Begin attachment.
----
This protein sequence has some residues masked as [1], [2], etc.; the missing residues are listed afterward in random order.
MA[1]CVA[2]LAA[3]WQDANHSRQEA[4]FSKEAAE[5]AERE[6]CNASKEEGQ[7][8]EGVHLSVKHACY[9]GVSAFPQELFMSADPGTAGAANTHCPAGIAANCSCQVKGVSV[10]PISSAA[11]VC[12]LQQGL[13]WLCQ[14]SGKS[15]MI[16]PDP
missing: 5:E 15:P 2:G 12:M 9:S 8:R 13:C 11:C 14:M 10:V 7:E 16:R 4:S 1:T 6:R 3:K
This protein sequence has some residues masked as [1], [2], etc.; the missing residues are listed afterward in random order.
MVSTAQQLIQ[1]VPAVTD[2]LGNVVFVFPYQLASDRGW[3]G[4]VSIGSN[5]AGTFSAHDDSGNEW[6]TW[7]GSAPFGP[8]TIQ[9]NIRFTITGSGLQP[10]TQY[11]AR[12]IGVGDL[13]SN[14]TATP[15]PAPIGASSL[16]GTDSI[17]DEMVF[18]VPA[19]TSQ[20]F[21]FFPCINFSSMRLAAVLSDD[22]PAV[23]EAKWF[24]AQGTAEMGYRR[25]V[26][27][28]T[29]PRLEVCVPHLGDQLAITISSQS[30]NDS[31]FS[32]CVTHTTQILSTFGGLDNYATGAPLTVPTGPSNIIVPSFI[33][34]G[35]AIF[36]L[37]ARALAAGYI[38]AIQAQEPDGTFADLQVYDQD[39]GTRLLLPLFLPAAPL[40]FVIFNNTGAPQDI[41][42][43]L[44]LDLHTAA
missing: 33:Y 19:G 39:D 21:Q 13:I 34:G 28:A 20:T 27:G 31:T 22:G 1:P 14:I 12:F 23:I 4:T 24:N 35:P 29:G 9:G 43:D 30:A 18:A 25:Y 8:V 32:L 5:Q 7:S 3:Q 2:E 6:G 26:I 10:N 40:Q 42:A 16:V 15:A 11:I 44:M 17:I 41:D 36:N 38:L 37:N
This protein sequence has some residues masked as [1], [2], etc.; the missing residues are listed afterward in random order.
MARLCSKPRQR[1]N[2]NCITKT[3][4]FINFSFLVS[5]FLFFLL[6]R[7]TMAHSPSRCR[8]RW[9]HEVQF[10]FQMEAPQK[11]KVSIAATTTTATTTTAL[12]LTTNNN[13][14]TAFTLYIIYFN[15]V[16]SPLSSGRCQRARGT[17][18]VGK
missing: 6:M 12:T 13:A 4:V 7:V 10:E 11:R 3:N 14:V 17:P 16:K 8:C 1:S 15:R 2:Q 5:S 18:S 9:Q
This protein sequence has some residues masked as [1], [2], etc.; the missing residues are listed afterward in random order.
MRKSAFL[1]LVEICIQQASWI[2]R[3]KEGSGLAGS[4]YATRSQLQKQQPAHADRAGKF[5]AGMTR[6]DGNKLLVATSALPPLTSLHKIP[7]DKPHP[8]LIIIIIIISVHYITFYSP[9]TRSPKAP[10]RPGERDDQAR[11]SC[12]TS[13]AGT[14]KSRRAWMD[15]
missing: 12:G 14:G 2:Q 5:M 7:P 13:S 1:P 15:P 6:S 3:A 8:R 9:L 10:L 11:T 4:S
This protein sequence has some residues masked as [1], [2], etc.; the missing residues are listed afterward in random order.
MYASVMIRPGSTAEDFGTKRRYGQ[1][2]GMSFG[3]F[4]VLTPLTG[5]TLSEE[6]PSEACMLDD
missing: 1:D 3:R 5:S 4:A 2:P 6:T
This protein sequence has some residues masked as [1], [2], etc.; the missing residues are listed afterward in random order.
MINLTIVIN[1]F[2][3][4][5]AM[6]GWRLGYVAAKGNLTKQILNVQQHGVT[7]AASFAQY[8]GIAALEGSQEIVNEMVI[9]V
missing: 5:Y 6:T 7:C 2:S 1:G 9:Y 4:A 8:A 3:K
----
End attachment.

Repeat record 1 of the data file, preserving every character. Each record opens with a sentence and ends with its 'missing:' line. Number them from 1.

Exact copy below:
This protein sequence has some residues masked as [1], [2], etc.; the missing residues are listed afterward in random order.
MA[1]CVA[2]LAA[3]WQDANHSRQEA[4]FSKEAAE[5]AERE[6]CNASKEEGQ[7][8]EGVHLSVKHACY[9]GVSAFPQELFMSADPGTAGAANTHCPAGIAANCSCQVKGVSV[10]PISSAA[11]VC[12]LQQGL[13]WLCQ[14]SGKS[15]MI[16]PDP
missing: 5:E 15:P 2:G 12:M 9:S 8:R 13:C 11:C 14:M 10:V 7:E 16:R 4:S 1:T 6:R 3:K